/

A childhood holiday revisited

Some people spend their childhood holidays on the French Riviera, others go to the Italian countryside. For me, it was the very English seaside town of Salcombe.

Every year, my dad, sisters and I would pack the car, stock up on Haribo and start the familiar journey down to South Devon where we’d meet my grandparents, aunts, uncles and cousins for a week’s holiday. Most days, regardless of the weather, we would head to South Sands beach equipped with buckets, spades and a large supply of sandwiches.

Some people spend their childhood holidays on the French Riviera, others go to the Italian countryside. For me, it was the very English seaside town of Salcombe.

Every year, my dad, sisters and I would pack the car, stock up on Haribo and start the familiar journey down to South Devon where we’d meet my grandparents, aunts, uncles and cousins for a week’s holiday. Most days, regardless of the weather, we would head to South Sands beach equipped with buckets, spades and a large supply of sandwiches.

This was my favourite place in the world when I was growing up – a giant playground. I’d climb the rocks, eat Salcombe dairy ice cream and, if the adults were feeling adventurous, go out on a catamaran. Occasionally, we’d spend the day in Salcombe itself, my sisters and I browsing the chocolate shop while my dad looked at the sailing equipment they sold next door.

Over the years we established family holiday traditions – we’d always write a song, have fish and chips on the seafront and, being a family prone to mishaps, there would always be one particularly embarrassing moment per holiday. One year it was getting stuck in a motorboat on the estuary when my dad forgot to check the tide timings, in front of a crowded pub. Over the years, this small seaside town became a place of comfort and familiarity, so when I was offered the chance to return, 10 years after my last visit, it was an easy decision.

The holiday started similarly to my childhood trips – packing the cars and stocking up on sweets, but this time instead of holidaying with family, I was going away with a group of my closest friends. I was unsure about how well I would remember the town, but as we drove in I felt an immediate sense of relaxation and familiarity.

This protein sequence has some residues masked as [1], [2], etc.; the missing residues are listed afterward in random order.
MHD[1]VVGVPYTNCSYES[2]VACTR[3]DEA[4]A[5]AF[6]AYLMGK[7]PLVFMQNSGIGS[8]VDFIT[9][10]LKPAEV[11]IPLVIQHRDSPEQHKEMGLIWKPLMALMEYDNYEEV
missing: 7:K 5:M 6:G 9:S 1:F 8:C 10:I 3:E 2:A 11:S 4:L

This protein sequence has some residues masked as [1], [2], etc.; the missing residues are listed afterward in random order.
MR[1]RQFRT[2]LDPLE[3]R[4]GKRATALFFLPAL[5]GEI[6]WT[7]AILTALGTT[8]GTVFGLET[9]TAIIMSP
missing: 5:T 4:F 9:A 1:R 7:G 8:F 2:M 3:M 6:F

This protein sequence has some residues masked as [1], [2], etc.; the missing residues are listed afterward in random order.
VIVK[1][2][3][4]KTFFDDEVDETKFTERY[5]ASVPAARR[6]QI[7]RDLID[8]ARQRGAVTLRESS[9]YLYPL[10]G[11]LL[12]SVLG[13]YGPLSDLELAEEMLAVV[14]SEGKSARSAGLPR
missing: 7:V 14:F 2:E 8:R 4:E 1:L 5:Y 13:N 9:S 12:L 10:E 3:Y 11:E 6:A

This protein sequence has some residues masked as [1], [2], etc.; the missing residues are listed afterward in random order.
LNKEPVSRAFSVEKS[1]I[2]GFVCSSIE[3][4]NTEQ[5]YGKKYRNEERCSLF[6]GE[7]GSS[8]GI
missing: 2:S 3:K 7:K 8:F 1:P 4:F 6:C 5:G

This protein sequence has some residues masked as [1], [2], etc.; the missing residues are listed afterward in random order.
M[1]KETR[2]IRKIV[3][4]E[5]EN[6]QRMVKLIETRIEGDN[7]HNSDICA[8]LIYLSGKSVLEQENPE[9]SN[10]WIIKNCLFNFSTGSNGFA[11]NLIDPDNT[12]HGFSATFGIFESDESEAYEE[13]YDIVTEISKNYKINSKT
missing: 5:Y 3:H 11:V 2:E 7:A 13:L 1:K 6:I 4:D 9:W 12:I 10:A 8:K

We stayed in a beautiful house – Lower Deck – overlooking the bay. Nestled in the cliffs, but still a five-minute walk from the town, it was the perfect location and could accommodate all 10 of us. We were lucky to have chosen a weekend of bright, warm weather. Our view was a sparkling sea and a sun-drenched beach – it felt a little like looking out onto a film set.

On the first night, after a quick drink on the patio as the sun set, we headed down to the local pub, where we ate Salcombe’s best fish and chips and drank cider. On Saturday we headed off to the famous South Sands beach. I was expecting it to seem smaller now that I had grown up, as so many places do when you revisit as an adult. But I was surprised by how huge it still seemed.

I found myself running to the rocks, climbing up as high as possible, making sand castles, looking for the oddest shaped rocks and generally acting like a small child. I just about managed to stop myself jumping into the freezing sea in an attempt to show how brave I was, I must have become less attention seeking in my old age.

After lunch in the famous Winking Prawn overlooking South Sands’ sister beach, North Sands, we strolled as a group along the country roads to the butchers ahead of an evening roast. A night spent playing games and dancing around the sitting room rounded off the weekend.

Before the trip, I was worried that Salcombe wouldn’t live up to my childhood memories and that it would feel strange going back with friends instead of family. Happily, I was wrong. I loved being able to share my old memories while, at the same time, creating new ones.

 

 Lower Deck is a sumptuous pet-friendly four star gold-rated apartment for ten, set on the bottom two floors of a large Victorian house in the picturesque sailing and yachting town of Salcombe.  

Set within its own grounds this striking South Devon property has enviable views towards the sea and of the surrounding hills and woods.  It has extensive terrace and decking areas where you can cook up a storm on the barbeque, dine out on balmy summer evenings or watch the family swimming below in the outdoor heated pool.

Refurbished to the highest level this elegant five bedroom holiday home makes the most of the original charm and character of the house, whilst complementing it with beautiful contemporary furnishings, fixtures and fittings.   Available from Blue Chip Holidays a week at Lower Decks can be booked from £2,010.  Three nights can be booked from £1,148.
Bookings can be made online at www.bluechipholidays.co.uk or by calling 0844 7044987